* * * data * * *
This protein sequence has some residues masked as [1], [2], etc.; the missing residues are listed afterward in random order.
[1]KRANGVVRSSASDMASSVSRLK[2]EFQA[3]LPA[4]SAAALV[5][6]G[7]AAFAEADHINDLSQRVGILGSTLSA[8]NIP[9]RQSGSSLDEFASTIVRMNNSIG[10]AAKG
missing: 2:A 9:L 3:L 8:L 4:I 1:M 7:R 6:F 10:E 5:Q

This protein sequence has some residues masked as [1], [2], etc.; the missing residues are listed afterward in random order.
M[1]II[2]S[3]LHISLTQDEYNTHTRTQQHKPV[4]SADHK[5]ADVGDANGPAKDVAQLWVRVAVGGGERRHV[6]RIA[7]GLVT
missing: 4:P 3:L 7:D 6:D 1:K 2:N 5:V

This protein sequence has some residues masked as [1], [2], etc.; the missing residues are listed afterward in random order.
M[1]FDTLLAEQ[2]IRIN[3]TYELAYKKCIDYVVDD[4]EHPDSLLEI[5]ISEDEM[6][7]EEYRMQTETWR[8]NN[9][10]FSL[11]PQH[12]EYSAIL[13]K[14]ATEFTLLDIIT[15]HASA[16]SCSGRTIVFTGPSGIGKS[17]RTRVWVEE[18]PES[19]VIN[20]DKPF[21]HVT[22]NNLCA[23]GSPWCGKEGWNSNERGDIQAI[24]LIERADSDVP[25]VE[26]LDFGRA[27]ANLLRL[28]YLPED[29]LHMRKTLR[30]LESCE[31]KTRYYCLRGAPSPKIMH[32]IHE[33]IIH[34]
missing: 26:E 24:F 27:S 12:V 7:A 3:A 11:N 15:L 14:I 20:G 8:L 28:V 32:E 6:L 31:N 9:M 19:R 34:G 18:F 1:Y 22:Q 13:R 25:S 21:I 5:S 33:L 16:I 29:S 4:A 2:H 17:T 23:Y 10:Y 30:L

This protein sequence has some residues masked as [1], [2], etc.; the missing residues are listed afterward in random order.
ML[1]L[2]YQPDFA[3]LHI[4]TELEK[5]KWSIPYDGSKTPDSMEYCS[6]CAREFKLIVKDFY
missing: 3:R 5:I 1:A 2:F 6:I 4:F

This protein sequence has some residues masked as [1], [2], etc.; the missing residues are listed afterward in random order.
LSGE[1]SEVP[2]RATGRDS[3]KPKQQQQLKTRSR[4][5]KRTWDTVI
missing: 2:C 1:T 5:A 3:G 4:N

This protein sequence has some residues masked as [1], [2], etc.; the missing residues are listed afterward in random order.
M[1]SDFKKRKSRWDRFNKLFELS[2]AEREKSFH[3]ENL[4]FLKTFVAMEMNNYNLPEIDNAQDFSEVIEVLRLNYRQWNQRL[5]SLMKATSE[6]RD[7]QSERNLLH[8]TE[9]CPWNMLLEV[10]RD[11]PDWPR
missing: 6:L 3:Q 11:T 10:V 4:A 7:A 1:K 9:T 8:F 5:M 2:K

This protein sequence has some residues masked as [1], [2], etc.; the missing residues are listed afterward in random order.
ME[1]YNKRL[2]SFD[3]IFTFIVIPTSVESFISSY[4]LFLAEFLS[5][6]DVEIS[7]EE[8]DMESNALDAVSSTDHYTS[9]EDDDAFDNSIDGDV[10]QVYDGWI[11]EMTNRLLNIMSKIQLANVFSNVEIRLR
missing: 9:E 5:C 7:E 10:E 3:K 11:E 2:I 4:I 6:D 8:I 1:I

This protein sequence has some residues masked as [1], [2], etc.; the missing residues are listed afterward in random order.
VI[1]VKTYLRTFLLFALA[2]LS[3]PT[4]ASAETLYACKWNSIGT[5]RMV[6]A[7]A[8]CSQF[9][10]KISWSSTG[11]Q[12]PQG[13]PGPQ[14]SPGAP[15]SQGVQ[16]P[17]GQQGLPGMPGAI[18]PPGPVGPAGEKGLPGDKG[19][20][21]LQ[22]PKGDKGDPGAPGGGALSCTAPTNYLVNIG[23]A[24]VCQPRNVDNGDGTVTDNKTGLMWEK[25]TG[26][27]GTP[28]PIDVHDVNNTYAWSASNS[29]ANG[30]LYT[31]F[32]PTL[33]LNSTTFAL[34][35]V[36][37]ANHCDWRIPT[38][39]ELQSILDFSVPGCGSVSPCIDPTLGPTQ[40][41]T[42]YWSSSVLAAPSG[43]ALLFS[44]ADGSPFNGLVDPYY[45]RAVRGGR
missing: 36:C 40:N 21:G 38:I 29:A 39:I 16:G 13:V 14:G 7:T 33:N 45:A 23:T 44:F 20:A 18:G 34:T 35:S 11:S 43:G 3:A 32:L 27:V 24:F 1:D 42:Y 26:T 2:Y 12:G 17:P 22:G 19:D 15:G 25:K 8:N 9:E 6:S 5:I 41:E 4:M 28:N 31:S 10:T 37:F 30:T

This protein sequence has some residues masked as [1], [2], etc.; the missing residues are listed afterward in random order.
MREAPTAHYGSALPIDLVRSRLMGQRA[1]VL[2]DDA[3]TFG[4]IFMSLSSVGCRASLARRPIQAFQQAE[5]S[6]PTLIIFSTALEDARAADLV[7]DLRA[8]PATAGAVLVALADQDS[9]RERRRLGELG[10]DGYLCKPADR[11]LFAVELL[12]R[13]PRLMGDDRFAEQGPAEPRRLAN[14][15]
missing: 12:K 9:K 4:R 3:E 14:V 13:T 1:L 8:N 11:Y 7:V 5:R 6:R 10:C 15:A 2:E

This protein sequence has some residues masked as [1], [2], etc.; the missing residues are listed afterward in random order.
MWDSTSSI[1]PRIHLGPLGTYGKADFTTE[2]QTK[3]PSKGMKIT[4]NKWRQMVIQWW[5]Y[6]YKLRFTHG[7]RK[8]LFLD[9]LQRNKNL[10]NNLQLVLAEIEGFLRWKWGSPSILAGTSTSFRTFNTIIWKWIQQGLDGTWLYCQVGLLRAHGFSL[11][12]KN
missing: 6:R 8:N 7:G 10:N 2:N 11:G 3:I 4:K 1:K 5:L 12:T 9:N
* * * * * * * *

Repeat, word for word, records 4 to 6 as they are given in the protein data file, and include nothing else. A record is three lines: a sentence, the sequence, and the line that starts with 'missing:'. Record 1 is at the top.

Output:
This protein sequence has some residues masked as [1], [2], etc.; the missing residues are listed afterward in random order.
ML[1]L[2]YQPDFA[3]LHI[4]TELEK[5]KWSIPYDGSKTPDSMEYCS[6]CAREFKLIVKDFY
missing: 3:R 5:I 1:A 2:F 6:I 4:F

This protein sequence has some residues masked as [1], [2], etc.; the missing residues are listed afterward in random order.
LSGE[1]SEVP[2]RATGRDS[3]KPKQQQQLKTRSR[4][5]KRTWDTVI
missing: 2:C 1:T 5:A 3:G 4:N

This protein sequence has some residues masked as [1], [2], etc.; the missing residues are listed afterward in random order.
M[1]SDFKKRKSRWDRFNKLFELS[2]AEREKSFH[3]ENL[4]FLKTFVAMEMNNYNLPEIDNAQDFSEVIEVLRLNYRQWNQRL[5]SLMKATSE[6]RD[7]QSERNLLH[8]TE[9]CPWNMLLEV[10]RD[11]PDWPR
missing: 6:L 3:Q 11:T 10:V 4:A 7:A 1:K 9:T 8:F 5:M 2:K